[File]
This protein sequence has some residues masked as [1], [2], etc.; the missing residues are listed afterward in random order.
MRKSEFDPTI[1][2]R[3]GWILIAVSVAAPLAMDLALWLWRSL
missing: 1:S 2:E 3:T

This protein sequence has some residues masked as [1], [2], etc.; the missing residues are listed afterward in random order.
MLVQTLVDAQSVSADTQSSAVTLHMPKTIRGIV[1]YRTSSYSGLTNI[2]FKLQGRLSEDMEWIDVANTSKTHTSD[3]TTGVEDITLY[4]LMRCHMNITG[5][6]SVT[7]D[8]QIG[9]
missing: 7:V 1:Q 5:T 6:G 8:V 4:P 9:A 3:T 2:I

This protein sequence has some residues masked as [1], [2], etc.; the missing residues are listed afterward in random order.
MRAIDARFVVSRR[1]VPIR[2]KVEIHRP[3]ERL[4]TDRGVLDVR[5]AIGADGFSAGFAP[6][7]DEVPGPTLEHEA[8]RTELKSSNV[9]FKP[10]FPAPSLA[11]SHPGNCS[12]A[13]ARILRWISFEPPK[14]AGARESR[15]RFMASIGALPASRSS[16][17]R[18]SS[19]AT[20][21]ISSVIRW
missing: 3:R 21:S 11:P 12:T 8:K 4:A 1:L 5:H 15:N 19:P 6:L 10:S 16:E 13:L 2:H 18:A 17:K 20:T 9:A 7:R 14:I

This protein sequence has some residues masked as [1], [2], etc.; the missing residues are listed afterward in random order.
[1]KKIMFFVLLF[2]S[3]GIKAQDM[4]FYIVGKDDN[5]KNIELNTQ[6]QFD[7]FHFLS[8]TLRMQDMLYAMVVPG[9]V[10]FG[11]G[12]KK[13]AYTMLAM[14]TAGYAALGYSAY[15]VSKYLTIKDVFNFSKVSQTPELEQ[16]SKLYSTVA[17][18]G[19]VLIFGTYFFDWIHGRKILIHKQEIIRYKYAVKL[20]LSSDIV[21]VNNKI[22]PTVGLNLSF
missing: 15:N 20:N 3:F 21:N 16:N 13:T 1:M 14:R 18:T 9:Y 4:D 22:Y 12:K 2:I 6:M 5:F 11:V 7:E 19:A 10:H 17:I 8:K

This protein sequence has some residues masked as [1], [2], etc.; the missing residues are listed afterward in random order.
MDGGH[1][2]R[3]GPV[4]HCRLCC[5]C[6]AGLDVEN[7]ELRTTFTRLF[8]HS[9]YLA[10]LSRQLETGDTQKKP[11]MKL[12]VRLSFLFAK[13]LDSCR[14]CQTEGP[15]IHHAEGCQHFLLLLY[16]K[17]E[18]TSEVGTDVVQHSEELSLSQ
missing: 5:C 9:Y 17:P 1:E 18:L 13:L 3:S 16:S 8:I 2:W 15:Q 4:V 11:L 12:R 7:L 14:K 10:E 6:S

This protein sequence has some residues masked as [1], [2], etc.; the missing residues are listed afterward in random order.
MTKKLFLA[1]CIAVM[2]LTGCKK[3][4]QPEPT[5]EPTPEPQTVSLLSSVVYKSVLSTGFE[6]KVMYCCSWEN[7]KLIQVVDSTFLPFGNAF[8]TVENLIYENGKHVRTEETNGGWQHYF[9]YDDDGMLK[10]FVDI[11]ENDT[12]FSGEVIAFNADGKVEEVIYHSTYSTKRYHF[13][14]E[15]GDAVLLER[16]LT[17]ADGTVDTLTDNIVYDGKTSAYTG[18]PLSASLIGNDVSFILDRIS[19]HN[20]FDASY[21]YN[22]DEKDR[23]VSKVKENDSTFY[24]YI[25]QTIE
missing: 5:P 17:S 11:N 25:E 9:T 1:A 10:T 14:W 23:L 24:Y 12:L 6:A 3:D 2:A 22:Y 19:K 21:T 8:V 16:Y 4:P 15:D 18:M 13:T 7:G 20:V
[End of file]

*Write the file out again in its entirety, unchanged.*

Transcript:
This protein sequence has some residues masked as [1], [2], etc.; the missing residues are listed afterward in random order.
MRKSEFDPTI[1][2]R[3]GWILIAVSVAAPLAMDLALWLWRSL
missing: 1:S 2:E 3:T

This protein sequence has some residues masked as [1], [2], etc.; the missing residues are listed afterward in random order.
MLVQTLVDAQSVSADTQSSAVTLHMPKTIRGIV[1]YRTSSYSGLTNI[2]FKLQGRLSEDMEWIDVANTSKTHTSD[3]TTGVEDITLY[4]LMRCHMNITG[5][6]SVT[7]D[8]QIG[9]
missing: 7:V 1:Q 5:T 6:G 8:V 4:P 9:A 3:T 2:I

This protein sequence has some residues masked as [1], [2], etc.; the missing residues are listed afterward in random order.
MRAIDARFVVSRR[1]VPIR[2]KVEIHRP[3]ERL[4]TDRGVLDVR[5]AIGADGFSAGFAP[6][7]DEVPGPTLEHEA[8]RTELKSSNV[9]FKP[10]FPAPSLA[11]SHPGNCS[12]A[13]ARILRWISFEPPK[14]AGARESR[15]RFMASIGALPASRSS[16][17]R[18]SS[19]AT[20][21]ISSVIRW
missing: 3:R 21:S 11:P 12:T 8:K 4:A 1:L 5:H 15:N 19:P 6:L 10:S 16:E 13:L 2:H 18:A 17:K 20:T 9:A 7:R 14:I

This protein sequence has some residues masked as [1], [2], etc.; the missing residues are listed afterward in random order.
[1]KKIMFFVLLF[2]S[3]GIKAQDM[4]FYIVGKDDN[5]KNIELNTQ[6]QFD[7]FHFLS[8]TLRMQDMLYAMVVPG[9]V[10]FG[11]G[12]KK[13]AYTMLAM[14]TAGYAALGYSAY[15]VSKYLTIKDVFNFSKVSQTPELEQ[16]SKLYSTVA[17][18]G[19]VLIFGTYFFDWIHGRKILIHKQEIIRYKYAVKL[20]LSSDIV[21]VNNKI[22]PTVGLNLSF
missing: 15:N 20:N 3:F 21:N 16:N 13:T 1:M 14:R 18:T 9:Y 4:D 22:Y 12:K 2:I 6:M 5:F 11:V 7:E 19:A 10:H 17:I 8:K

This protein sequence has some residues masked as [1], [2], etc.; the missing residues are listed afterward in random order.
MDGGH[1][2]R[3]GPV[4]HCRLCC[5]C[6]AGLDVEN[7]ELRTTFTRLF[8]HS[9]YLA[10]LSRQLETGDTQKKP[11]MKL[12]VRLSFLFAK[13]LDSCR[14]CQTEGP[15]IHHAEGCQHFLLLLY[16]K[17]E[18]TSEVGTDVVQHSEELSLSQ
missing: 5:C 9:Y 17:P 1:E 18:L 13:L 3:S 16:S 8:I 2:W 15:Q 4:V 11:L 12:R 7:L 14:K 10:E 6:S

This protein sequence has some residues masked as [1], [2], etc.; the missing residues are listed afterward in random order.
MTKKLFLA[1]CIAVM[2]LTGCKK[3][4]QPEPT[5]EPTPEPQTVSLLSSVVYKSVLSTGFE[6]KVMYCCSWEN[7]KLIQVVDSTFLPFGNAF[8]TVENLIYENGKHVRTEETNGGWQHYF[9]YDDDGMLK[10]FVDI[11]ENDT[12]FSGEVIAFNADGKVEEVIYHSTYSTKRYHF[13][14]E[15]GDAVLLER[16]LT[17]ADGTVDTLTDNIVYDGKTSAYTG[18]PLSASLIGNDVSFILDRIS[19]HN[20]FDASY[21]YN[22]DEKDR[23]VSKVKENDSTFY[24]YI[25]QTIE
missing: 5:P 17:S 11:N 25:E 9:T 1:A 10:T 14:W 23:L 24:Y 12:L 6:A 3:D 2:A 22:Y 19:K 21:T 8:V 16:Y 4:P 15:D 18:M 13:T 7:G 20:V